By Greg Mills

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SAN BERNARDINO (CBS) — Students at California State University San Bernardino were challenged to wear traditional Muslim head scarves this week in a campaign that many people hoped would change attitudes.

Corinna Ordonez, a Catholic, was one of the students who took on the challenge, dressing in a traditional Muslim head scarf called a Hijab.

“I’m looking at them and I wonder how other people look at them and if they judge them. Things like that, so I wanted to try it,” she said.

That was exactly the idea behind the Muslim Student Association’s “Take the Hijab Challenge,” which they issued to students at CSUSB.

“Walk in our shoes for a little bit to see what we go through,” said Naheed Sahak, who believes there are common misconceptions in the U.S. regarding people, who are Muslim.

She said that many women in our country, who wear a Hijab, get negative and in some cases hostile reactions.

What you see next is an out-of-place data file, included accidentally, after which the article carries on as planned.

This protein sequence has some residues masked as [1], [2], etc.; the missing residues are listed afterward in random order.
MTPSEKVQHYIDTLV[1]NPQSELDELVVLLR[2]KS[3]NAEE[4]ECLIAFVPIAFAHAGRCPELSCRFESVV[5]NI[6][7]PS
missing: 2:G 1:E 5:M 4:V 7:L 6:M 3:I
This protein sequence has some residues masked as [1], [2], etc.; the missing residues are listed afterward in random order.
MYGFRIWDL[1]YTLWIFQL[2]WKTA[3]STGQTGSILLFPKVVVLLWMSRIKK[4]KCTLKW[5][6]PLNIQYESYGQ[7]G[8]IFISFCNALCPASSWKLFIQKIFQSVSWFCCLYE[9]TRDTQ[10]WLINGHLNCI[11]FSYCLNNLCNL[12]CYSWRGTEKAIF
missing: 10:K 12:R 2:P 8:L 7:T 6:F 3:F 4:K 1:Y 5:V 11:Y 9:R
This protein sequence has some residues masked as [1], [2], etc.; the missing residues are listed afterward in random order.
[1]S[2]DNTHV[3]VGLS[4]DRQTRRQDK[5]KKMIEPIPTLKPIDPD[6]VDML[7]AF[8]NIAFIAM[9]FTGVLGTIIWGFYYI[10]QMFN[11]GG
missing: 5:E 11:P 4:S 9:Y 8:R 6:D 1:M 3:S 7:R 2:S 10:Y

The literature that the association provided stated that the Hijab, an Arabic word for scarf, is worn by Muslim women for modesty.

“You know, in the twenty-first century especially you see girls that think beauty is about showing your body,” Sahak said.

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Critics claim that wearing a Hijab is a form of oppression, that women are considered subservient to men, because they have to cover up while men do not.

Sahak said that she does not believe that to be true.

The women I spoke with said that they chose to wear the Hijab and generally started wearing it in their late teens or early 20s.

The few people I spoke with also said that they honestly have never experienced any negative reactions to wearing the scarves, which cover much of the head.

“Personally, myself, no, thank God,” Sahak said.

Ordonez said that she spent about an hour working on her hair in the morning, but did not mind covering it up to take the challenge. She was joined by more than 200 women over a two-day period

Ordonez wore it around campus and expected to get a lot of dirty looks.

“Most of the reaction that I got was people trying not to look at me. If they looked at me kind of by accident, they [would] look down,” she said.

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Thursday the Muslim Student Association planned to show videos of those who took the challenge and recorded reactions, followed by a question and answer session.